Popular 'cocktails in a can' contain as much sugar as 6 Krispy Kremes
Revealed: Popular ‘cocktails in a can’ and alcopops can contain as much sugar as SIX Krispy Kreme doughnuts (and WKD Blue is the worst offender)
- 208 pre mixed alcoholic drinks analysed as part of review by Action on Sugar
- WKD Blue, an ultra-sweet alcopop, served up 59g of sugar in one 700ml bottle
- That is the equivalent of six Original Glazed Krispy Kreme doughnuts (10g)
Some popular ‘cocktails in a can’ and alcopops are crammed with as much sugar as six Krispy Kreme doughnuts, an investigation has found.
A nutritional review of 208 pre-mixed alcoholic drinks on supermarket shelves found just 14 (9 per cent) had labels revealing how much sweet stuff they contained.
More than half of the beverages did not provide information on the pack or website, leaving scientists little option but to analyse some themselves in a laboratory.
The ‘alarming’ investigation found WKD Blue, an ultra-sweet alcopop, was the worst offender, serving up 59g of sugar in one 700ml bottle.
That is the equivalent of six Original Glazed Krispy Kreme doughnuts (10g) and double an adult’s entire maximum daily allowance (30g), according to the NHS.
Another fruity vodka mix, VK Blue, was also crammed with sugar, dishing out 52g in one 700ml bottle, more than two half-litre bottles of Fanta Orange (24g).
The ‘alarming’ investigation found WKD Blue, an ultra-sweet alcopop, was the worst offender, serving up 59g of sugar in one 700ml bottle. That is the equivalent of six Original Glazed Krispy Kreme doughnuts (10g)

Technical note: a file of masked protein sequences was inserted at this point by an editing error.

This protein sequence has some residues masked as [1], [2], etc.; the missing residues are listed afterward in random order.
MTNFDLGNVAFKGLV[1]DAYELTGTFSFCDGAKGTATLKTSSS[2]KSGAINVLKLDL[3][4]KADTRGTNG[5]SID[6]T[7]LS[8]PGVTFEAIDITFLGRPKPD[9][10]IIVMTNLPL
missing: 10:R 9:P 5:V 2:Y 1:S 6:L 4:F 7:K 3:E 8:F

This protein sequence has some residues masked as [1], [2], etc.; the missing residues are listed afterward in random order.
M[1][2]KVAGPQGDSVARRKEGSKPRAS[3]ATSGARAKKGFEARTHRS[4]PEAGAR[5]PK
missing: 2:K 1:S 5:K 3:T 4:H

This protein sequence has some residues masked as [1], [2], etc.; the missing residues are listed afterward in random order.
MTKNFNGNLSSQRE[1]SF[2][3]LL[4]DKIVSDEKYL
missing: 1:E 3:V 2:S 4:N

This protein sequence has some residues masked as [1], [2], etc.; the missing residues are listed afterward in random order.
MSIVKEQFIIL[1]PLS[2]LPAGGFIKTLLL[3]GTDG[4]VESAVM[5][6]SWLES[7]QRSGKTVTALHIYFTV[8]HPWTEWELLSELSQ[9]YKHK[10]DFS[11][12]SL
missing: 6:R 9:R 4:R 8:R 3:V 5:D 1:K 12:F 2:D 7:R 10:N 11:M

Another fruity vodka mix, VK Blue, was also crammed with sugar, dishing out 52g in one 700ml bottle, more than two half-litre bottles of Fanta Orange (24g)
TGI Fridays’ Passion Fruit Martini was another one of the worst offending drinks, the investigation found. One 500ml bottle was packed with 12 teaspoons (49.1g) of sugar. The company’s Pink Punk Mojito was also crammed with the sweet stuff, dishing out 46.7g
But despite containing far more sugar than many soft drinks, alcoholic beverages are not required by law to provide nutritional information on packaging.
Action on Sugar said this means some consumers were unknowingly ‘drinking their way to tooth decay, obesity and type 2 diabetes.’
It demanded the government makes traffic-light labelling mandatory on all alcohol, claiming the industry had proven it was ‘unable to police itself’.
Activists also called for the introduction of a levy similar to the soft drinks tax, which has seen the amount of sugar in them plummet by a third since 2018.
TGI Fridays’ Passion Fruit Martini was another one of the worst offending drinks, the investigation found.
One 500ml bottle was packed with 12 teaspoons (49.1g) of sugar, almost the same as two 250ml cans of Red Bull (55g).
In terms of sugar content per ml, Tesco’s Strawberry Daiquiri Alcoholic Frozen Sorbet (left) scooped first place. One tiny 250ml packet contained 36g of sugar. Archers Schnapps & Lemonade was closely second, providing 33g in a can of the same size
The company’s Pink Punk Mojito was also crammed with the sweet stuff, dishing out 46.7g in one 500ml bottle.
In terms of sugar content per ml, Tesco’s Strawberry Daiquiri Alcoholic Frozen Sorbet scooped first place.
One tiny 250ml packet contained 36g of sugar, nearly two-and-a-half 330ml cans of Dr Pepper (16g).
Archers Schnapps & Lemonade was closely second, providing 33g in a can of the same size.